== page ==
The suspended Belfast neurologist Michael Watt carried out hundreds of unnecessary procedures on patients, a BBC Spotlight investigation has revealed.
Dr Michael Watt worked at the Royal Victoria Hospital as a neurologist diagnosing conditions like epilepsy and Parkinson’s Disease.
He is currently suspended from practising medicine.
Dr Watt was responsible for a huge spike in the number of epidural blood patches carried out in the Belfast Trust in 2015 and 2016.
A blood patch is a rare neurological treatment, usually for patients with a condition called spontaneous intracranial hypotension.
A report by the Department of Health, details of which have been obtained by Spotlight, says that almost none of the patients on whom Dr Watt carried out blood patches had the condition he was treating them for.
In 2018, almost 3,000 of Dr Watt’s patients were recalled for a fresh assessment of their care.
Last week, Spotlight reported that one in five was told at the recall they had been misdiagnosed.
A blood patch involves injecting the patient’s own blood into their spine.
Spotlight’s research indicates that Michael Watt carried out 261 blood patches in a nine-year period from 2009 to 2017 inclusive, more than 160 of which were over two years, 2015 and 2016.
To put the figure in context, the programme sent a Freedom of Information request to 150 health trusts across the UK asking them how many blood patches they carried out in 2015 and 2016.
Ninety-six responded and analysis of their responses reveals that Michael Watt was carrying out more blood patches than any of them.
A blood patch expert at the Countess of Chester Hospital in Cheshire, Dr Simon Bricker, told Spotlight that blood patches are normally done by anaesthetists.
He said the numbers being done by Dr Watt were “extraordinarily high” and “somebody doing epidural blood patches in very large numbers should raise red flags straightaway”.
The programme also heard testimony which suggested Michael Watt may not have carried out blood patches in sterile conditions, which Dr Bricker said was “crucial” when doing a blood patch.
One patient, Therese Ward, described how she contracted meningitis after one of her blood patches, while another two were excruciatingly painful.
Dr Bricker told Spotlight that meningitis is a risk of a botched blood patch.
He added that the procedure, when done properly, should be largely painless.
Therese Ward gave permission for the Belfast Trust to respond publicly to Spotlight’s questions about her care.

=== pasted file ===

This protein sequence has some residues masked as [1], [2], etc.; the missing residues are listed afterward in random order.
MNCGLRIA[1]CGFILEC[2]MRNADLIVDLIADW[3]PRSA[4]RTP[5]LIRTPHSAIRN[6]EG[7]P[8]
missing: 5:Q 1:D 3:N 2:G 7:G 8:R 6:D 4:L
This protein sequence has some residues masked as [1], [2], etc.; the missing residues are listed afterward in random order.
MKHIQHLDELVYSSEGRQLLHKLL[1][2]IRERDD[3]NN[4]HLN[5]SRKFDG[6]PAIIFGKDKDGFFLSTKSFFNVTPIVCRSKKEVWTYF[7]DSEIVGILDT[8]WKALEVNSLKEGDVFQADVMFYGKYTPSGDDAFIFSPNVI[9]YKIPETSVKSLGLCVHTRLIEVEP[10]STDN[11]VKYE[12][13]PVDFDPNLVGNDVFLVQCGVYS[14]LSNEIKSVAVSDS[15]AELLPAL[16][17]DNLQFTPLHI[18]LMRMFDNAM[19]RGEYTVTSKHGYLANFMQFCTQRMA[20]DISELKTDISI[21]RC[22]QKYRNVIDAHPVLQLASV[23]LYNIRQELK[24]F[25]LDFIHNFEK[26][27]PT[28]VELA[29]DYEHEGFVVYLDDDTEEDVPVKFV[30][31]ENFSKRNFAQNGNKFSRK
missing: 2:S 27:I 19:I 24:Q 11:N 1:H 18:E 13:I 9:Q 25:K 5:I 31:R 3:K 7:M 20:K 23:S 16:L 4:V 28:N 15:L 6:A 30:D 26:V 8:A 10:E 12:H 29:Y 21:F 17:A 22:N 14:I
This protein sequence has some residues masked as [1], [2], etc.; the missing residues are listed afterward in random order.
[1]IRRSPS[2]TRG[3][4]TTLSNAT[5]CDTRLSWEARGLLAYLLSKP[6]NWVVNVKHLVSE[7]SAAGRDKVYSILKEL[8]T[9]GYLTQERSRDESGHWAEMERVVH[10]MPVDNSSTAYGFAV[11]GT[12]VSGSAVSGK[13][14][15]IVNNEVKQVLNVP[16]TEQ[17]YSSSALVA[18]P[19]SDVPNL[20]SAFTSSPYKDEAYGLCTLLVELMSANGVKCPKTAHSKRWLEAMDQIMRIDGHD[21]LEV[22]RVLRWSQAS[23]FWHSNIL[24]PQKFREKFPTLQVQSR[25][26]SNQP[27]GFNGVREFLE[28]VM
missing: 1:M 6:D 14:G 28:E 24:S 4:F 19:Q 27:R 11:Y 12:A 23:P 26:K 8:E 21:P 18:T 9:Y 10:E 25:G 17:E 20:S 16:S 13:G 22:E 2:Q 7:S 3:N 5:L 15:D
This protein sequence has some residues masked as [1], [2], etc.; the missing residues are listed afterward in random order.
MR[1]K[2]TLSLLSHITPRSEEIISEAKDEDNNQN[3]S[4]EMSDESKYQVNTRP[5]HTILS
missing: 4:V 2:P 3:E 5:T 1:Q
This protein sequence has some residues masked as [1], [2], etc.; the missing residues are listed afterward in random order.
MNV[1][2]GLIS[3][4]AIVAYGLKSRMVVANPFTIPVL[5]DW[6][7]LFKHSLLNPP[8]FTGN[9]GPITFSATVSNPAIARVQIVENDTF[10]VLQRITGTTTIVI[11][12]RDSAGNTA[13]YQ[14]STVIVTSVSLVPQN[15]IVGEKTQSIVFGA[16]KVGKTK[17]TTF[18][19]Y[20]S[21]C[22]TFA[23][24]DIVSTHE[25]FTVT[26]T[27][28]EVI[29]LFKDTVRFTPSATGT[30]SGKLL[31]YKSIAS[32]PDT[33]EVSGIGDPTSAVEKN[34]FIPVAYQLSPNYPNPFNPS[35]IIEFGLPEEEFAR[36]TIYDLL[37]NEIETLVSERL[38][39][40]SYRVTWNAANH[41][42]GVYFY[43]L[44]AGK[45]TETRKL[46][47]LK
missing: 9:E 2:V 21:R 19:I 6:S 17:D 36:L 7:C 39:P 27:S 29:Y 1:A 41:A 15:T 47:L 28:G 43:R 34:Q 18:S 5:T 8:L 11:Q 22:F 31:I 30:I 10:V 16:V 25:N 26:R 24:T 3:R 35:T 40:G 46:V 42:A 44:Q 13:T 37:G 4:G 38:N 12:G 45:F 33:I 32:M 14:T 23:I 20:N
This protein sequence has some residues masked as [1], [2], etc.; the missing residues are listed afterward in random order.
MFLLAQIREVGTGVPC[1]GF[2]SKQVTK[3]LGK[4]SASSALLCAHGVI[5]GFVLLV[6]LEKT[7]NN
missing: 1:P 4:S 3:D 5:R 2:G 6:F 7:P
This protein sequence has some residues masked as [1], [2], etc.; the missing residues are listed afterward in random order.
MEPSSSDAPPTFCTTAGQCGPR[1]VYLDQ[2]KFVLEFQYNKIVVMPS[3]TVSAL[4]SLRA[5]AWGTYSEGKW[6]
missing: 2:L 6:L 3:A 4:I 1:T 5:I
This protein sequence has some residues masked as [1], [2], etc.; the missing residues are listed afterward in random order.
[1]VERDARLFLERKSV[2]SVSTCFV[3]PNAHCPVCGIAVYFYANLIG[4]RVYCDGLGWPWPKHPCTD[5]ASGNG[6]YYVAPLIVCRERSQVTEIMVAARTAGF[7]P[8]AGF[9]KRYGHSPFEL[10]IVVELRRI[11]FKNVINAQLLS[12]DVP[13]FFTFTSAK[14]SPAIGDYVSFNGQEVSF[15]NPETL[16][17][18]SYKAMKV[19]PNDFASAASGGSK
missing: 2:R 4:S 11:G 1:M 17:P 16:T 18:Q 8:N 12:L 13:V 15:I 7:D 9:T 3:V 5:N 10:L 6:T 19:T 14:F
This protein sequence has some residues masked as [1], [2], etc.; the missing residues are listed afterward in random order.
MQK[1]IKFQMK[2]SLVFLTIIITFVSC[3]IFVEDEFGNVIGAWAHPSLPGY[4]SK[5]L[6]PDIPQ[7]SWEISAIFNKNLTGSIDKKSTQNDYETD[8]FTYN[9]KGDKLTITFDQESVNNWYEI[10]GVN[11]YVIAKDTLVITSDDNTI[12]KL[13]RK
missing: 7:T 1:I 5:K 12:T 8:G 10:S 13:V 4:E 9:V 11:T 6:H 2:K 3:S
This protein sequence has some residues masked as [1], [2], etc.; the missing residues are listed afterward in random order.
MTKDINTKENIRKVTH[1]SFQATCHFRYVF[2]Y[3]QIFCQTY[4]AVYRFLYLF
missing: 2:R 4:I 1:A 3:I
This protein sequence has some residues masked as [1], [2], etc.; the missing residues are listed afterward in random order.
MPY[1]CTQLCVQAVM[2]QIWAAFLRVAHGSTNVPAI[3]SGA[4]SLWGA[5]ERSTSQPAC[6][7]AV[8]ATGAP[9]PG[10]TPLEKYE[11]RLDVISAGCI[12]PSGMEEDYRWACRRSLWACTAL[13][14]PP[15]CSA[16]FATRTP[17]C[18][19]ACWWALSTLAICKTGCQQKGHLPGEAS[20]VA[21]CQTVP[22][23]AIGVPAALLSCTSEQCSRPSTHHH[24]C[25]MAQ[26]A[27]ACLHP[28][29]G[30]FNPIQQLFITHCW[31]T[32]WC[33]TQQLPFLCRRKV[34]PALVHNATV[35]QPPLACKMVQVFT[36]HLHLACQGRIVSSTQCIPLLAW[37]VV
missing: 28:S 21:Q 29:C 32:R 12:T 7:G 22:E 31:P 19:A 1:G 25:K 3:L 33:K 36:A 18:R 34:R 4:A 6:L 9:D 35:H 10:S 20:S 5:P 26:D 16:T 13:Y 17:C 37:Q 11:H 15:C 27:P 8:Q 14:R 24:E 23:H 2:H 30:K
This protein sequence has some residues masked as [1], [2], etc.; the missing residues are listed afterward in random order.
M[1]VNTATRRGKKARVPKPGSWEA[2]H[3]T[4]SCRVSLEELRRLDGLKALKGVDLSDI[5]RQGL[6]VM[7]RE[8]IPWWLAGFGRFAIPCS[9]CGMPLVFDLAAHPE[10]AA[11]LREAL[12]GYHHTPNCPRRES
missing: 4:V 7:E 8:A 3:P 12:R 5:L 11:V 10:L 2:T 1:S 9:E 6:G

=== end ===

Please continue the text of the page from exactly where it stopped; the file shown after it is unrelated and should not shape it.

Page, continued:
Despite that, the Trust said it was unable to publicly discuss what it called the “personal and traumatic experiences” described by some of Dr Watt’s patients.
It did not respond to questions about what it knew of Michael Watt’s blood patches during the time of the spike.
It said that blood patches are carried out with an aseptic non-touch technique in a clean environment.
It added that a report into Michael Watt’s care had recommended a new local guideline for blood patches which had recently been implemented.
Spotlight has also revealed that Michael Watt’s enthusiasm for blood patches was first curtailed because of the intervention of a GP.
In late 2016, a Comber-based physician noticed that several of his patients were receiving blood patches.
He didn’t think they needed them and told the Belfast Trust.
Six months later, in summer 2017, Dr Watt was removed from clinical duties.
The recall of patients followed an investigation by the Royal College of Physicians.
The Department of Health said that it is frustrated with the situation.
“While we fully recognise that the delay in the release of the outcomes report – for reasons outside our control – is hugely frustrating for former patients of Dr Watt, we must emphasise that all recalled patients will have had direct dialogue with clinicians as regards their own diagnosis,” it said.
In early 2019, Dr Watt was suspended from practising medicine.
A spokesperson for the PSNI said: “We are aware of the recall of neurology patients by the Belfast Health and Social Care Trust and have met with senior officials within the Department of Health to discuss the issue.
“The Department has agreed to provide us with further information so that we can assess how best to move forward and to enable us to determine if any potential criminal offences can be identified.”